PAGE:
Section 108 of the Negotiable Instruments Act,1881.
When a bill of exchange has been noted or protested for non-acceptance or for better security, any person not being a party already liable thereon may, with the consent of the holder, by writing on the bill, accept the same for the honour of any party thereto.
The section has been enacted for saving the honour and credit of, and to prevent legal proceedings from being taken against, parties to the bill, who may be away from the place of dishonour by non-acceptance by the drawee. When for the default of the drawee in accepting a bill the parties thereto become liable to be proceeded with, a person, who is not a party to the bill, and, therefore, not liable on it, can step in and accept the bill for honour in place of the defaulting drawee with the consent of the holder. The result of an acceptance for honour will be that, under certain conditions, such an acceptor makes himself liable to all the parties subsequent to the party on whose behalf such acceptance is made.
This section has no application to promissory notes and, therefore, if a person accepts such a note he does so at his own risk and the maker of the note or any other party thereto does not make himself liable to him for reimbursement.
This rule has not been extended to promissory notes by the Law Merchant as such notes are not made payable in a foreign country and the necessity of intervention like the one provided for here does not arise. In the case of bills there can be a series of such acceptances for honour but there cannot be an acceptance for honour of a part of the bill.
It is only a stranger who can accept a bill for honour, but he must do so with the consent of the holder. Such consent is necessary for obvious reason. On dishonour the holder acquires an immediate right of recourse against all the prior parties and he can forthwith recover his money by suit. But in the case of acceptance for honour this right of the holder is waived and it will be manifestly unjust to allow such an important right of the holder to be curtailed without his consent. He is given an opportunity to consider whether, having regard to the financial position of the stranger, he would be satisfied with his acceptance and would forego his present right of recourse. It is possible that the stranger, willing to accept the bill for honour, is not a man of substance and has no credit but still on account of his acceptance the holder will have to wait for payment till maturity of the bill and meanwhile the drawer or any other indorser may become insolvent to the prejudice of the holder. To avoid all this the consent of the holder has been made a condition precedent to such an acceptance.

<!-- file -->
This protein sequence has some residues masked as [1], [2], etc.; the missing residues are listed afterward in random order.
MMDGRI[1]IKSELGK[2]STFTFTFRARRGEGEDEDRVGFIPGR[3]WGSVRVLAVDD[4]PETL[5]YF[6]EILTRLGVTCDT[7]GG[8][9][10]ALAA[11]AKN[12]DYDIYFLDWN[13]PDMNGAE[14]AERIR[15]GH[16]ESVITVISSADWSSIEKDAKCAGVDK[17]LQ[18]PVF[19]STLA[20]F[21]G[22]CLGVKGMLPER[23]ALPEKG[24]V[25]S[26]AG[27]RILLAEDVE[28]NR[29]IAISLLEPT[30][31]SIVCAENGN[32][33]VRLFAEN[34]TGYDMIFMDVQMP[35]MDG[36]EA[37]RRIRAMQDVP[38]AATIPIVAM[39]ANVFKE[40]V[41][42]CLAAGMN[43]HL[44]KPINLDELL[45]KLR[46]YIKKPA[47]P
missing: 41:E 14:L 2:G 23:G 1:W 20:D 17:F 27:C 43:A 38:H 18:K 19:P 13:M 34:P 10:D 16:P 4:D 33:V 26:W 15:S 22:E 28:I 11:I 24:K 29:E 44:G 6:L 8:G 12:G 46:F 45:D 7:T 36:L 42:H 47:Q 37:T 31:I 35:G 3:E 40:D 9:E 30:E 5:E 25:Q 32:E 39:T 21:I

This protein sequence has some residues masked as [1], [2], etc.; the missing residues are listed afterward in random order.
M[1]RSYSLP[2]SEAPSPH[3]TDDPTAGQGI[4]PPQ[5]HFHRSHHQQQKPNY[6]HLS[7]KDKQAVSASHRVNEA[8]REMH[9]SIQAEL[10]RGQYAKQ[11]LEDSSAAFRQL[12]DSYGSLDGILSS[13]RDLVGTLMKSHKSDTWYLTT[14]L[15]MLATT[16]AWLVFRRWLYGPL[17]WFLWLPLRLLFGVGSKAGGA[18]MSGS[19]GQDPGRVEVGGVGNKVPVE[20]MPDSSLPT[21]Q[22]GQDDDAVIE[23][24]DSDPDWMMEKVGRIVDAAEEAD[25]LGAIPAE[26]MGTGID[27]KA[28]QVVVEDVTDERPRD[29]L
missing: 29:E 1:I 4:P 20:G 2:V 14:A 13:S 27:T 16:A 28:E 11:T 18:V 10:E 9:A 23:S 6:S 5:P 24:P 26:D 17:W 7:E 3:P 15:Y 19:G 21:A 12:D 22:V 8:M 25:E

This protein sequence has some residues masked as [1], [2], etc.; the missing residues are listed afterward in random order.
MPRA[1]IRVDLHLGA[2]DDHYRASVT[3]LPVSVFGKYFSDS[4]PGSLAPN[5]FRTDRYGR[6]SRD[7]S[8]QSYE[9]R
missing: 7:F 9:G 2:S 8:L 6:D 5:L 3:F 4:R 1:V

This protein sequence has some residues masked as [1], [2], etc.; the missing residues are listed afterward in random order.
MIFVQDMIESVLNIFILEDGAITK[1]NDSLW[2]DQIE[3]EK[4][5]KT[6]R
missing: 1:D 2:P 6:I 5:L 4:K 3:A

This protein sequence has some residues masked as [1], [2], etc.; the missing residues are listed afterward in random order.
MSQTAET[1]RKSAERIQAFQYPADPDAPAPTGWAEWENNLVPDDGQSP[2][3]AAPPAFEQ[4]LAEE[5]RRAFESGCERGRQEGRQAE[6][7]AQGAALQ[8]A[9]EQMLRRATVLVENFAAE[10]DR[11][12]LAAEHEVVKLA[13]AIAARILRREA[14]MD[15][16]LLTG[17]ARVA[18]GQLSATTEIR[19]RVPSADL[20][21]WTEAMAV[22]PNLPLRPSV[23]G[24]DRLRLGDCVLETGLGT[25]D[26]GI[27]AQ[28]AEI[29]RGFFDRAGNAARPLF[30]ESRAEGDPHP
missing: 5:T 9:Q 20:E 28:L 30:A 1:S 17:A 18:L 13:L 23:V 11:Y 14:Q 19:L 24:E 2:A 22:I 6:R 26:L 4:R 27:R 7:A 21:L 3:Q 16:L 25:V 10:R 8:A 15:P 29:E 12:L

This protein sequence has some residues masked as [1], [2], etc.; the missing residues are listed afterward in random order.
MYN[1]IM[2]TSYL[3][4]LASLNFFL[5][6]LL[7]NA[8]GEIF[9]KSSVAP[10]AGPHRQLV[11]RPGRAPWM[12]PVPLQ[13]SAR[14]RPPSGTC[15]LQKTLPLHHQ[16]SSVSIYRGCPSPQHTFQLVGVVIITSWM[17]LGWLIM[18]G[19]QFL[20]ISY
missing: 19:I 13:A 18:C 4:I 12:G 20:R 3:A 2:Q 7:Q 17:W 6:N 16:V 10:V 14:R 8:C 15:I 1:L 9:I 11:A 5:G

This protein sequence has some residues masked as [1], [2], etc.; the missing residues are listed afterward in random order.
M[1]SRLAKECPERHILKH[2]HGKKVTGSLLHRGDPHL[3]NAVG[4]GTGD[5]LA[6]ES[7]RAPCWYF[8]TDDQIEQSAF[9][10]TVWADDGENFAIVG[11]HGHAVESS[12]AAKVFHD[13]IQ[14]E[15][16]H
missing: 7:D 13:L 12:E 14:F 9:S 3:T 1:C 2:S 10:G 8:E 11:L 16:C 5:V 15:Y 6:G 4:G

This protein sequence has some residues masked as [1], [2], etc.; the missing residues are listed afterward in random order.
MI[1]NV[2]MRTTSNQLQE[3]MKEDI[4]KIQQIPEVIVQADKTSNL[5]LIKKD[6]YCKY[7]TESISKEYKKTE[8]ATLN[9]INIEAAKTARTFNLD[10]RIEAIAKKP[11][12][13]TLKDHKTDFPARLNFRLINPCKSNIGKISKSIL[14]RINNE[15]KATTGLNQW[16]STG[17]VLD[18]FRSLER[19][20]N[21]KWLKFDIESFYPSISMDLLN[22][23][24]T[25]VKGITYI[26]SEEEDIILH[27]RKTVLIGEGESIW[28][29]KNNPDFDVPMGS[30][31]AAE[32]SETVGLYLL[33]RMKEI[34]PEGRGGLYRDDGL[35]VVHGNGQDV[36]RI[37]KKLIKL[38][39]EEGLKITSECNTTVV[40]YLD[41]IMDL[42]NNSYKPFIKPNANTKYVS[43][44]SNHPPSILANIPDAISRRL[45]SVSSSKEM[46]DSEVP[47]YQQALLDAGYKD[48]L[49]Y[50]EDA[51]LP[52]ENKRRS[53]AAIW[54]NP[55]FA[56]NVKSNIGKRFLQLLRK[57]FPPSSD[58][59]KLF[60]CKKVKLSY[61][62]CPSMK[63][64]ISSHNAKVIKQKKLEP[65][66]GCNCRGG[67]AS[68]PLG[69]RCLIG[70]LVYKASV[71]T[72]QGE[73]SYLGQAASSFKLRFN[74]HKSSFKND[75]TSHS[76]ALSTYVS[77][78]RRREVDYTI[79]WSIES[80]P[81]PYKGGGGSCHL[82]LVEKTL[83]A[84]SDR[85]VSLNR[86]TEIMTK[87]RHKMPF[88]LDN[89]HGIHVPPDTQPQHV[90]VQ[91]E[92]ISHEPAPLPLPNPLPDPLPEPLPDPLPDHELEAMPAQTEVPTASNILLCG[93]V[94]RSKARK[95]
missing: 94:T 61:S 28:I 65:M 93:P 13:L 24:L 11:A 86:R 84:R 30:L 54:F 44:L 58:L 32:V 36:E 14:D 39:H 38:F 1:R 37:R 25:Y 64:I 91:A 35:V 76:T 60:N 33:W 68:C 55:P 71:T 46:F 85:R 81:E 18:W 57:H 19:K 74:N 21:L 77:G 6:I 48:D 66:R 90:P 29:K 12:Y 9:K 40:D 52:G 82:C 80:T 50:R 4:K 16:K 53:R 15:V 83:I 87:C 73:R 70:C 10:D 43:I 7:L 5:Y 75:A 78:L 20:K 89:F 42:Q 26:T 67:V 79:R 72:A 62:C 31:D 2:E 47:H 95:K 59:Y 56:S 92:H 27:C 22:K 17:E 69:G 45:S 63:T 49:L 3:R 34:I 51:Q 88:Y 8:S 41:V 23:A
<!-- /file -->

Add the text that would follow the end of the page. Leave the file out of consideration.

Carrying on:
It has been stated before that only a stranger, who has no present liability under the bill, can accept a bill for honour. A drawee of a bill who does not accept it when presented to him is a person who is not a party to the bill and is not liable under it. By non-acceptance he reduces himself to the position of a stranger and, therefore, can be an acceptor for honour. But if the drawee after refusal to accept promises to pay before noting and protest, he will not be an acceptor for honour because there cannot be an acceptor for honour before noting and protest.
Not only noting or protesting and consent of the holder were formerly necessary for acceptance for honour but a notarial certificate of a declaration was also necessary stating that a third party would accept the dishonoured bill for the honour of some party. The second part of the section ran thus,
“unless the person who intends to accept supra protest declares, in the presence of a notary, that he does it for honour and has such declaration duly recorded in the notarial register at the time, his acceptance shall be a nullity”.
By the Amending Act II of 1885 this clause has been repealed.
Section 109 of the Negotiable Instruments Act,1881.
A person desiring to accept for honour must, by writing on the bill under his hand, declare that he accepts under protest the protested bill for the honour of the drawer or of a particular indorser whom he names, or generally for honour.
The words “by writing on the bill under his hand” have been substituted for the words “in the presence of a notary public subscribe the bill with his own hand and,” and the words “and such declaration must be recorded by the notary in his register“ which occurred after the words “generally for honour” have been repealed by section 8 of the Amending Act II of 1885. The result of the amendments is that the person desiring to accept for honour need not now appear before a notary to make a declaration that he is accepting a bill for honour and to get it noted in the notarial register.
The law as it stands at present requires the acceptor
There is no form of such acceptance. If the formalities noted above are complied with, the acceptance is valid. Such acceptance may be written across the bill or on any part of the bill ”Accepted supra protest“ or ”accepted S P“ , or ”Accepted supra protest for the honour of A B for Rs _____“ are sufficient but in each case it must bear the signature of the acceptor.1)
Section 110 of the Negotiable Instruments Act,1881.
Where the acceptance does not express for whose honour it is made it shall be deemed to be made for the honour of the drawer.